A sequential logic circuit is a type of digital circuit that can store and remember information or data between clock cycles. It uses a memory element, such as a flip-flop or register, to store and update the state of the circuit based on the input and previous state. These circuits can perform a variety of functions, such as counting, shifting, and detecting and responding to specific input patterns. Sequential logic circuits are commonly used in digital electronics, including computers, control systems, and communication devices.

A full-adder is a combinational circuit that adds two single-bit binary numbers and a carry-in, and produces a sum and a carry-out. The full-adder has three inputs and two outputs, one for the sum (S) and one for the carry-out (Cout). The third input of the full-adder is the carry-in (Cin) from the previous stage. It can be implemented using basic logic gates such as AND, XOR, and OR gates.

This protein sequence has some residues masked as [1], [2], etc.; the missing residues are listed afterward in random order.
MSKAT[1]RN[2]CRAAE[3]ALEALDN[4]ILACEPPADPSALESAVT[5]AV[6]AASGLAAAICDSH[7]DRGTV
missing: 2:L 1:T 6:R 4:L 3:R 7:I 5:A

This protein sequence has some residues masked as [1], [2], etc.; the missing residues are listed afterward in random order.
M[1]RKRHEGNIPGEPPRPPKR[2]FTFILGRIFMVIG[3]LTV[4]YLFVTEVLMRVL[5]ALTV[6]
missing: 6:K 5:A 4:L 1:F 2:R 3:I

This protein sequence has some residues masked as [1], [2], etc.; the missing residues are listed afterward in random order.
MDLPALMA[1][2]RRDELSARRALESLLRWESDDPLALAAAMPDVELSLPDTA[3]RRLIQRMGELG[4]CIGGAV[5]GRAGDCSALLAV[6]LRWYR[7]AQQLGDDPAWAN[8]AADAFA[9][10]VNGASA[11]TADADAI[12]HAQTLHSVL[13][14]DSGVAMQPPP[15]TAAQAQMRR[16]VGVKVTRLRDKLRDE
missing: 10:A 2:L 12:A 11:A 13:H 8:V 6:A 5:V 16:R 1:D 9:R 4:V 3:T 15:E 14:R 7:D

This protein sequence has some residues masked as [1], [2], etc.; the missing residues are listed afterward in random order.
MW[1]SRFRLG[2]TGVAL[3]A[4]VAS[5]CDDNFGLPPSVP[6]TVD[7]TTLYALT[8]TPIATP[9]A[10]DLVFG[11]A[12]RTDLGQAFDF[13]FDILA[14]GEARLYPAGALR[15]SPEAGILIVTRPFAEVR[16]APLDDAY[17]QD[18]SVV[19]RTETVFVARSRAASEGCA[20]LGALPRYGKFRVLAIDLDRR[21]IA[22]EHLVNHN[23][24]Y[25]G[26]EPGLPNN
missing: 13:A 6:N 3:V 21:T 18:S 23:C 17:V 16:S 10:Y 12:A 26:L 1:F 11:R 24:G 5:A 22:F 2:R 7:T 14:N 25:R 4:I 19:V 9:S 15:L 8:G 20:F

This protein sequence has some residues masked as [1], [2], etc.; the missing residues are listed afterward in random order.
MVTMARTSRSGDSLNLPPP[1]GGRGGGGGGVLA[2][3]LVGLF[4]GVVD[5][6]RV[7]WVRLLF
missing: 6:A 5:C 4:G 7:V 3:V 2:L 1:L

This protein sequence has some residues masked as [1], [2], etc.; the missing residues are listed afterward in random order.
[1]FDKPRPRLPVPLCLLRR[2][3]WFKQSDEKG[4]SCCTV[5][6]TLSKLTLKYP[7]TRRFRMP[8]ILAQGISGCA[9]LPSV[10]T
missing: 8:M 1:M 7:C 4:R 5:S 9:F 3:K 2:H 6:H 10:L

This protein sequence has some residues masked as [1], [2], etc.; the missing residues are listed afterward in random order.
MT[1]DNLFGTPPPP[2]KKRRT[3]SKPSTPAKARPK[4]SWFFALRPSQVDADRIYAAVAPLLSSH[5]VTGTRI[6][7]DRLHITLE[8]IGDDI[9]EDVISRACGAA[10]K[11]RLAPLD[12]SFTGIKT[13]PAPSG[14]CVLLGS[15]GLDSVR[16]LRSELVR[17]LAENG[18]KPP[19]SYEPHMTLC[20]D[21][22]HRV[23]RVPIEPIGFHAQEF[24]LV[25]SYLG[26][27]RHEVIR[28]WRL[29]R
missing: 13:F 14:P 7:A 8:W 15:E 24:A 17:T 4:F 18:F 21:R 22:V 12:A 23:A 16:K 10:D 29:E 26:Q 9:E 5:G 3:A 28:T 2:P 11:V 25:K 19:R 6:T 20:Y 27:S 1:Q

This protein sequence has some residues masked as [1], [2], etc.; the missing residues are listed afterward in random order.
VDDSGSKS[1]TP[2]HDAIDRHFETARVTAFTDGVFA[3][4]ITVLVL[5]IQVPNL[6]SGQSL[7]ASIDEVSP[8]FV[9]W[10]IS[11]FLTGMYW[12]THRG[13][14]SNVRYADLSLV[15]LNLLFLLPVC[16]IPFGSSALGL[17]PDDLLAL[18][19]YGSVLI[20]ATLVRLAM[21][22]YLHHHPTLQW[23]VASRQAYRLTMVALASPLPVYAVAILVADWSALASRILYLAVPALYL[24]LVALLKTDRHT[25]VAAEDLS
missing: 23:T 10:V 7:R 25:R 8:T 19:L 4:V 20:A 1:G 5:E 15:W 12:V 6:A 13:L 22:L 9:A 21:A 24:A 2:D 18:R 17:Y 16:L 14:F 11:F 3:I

A half-adder is a combinational circuit that adds two single-bit binary numbers and produces the sum and carry as output. The half-adder has two inputs and two outputs, one for the sum (S) and one for the carry (C). It can be implemented using basic logic gates such as AND, XOR, and NOT gates.

A demultiplexer, also known as a data distributor, is a combinational circuit that takes a single input and forwards it to one of multiple outputs based on the select signal. It has one input line, M select lines, and N output lines. The select input determines which output line the input signal will be forwarded to.

A multiplexer, also known as a data selector, is a combinational circuit that selects data from multiple inputs and forwards one of them to a single output line based on the select signals. It has N input lines, M select lines, and one output line. The select inputs determine which input line is selected and forwarded to the output line.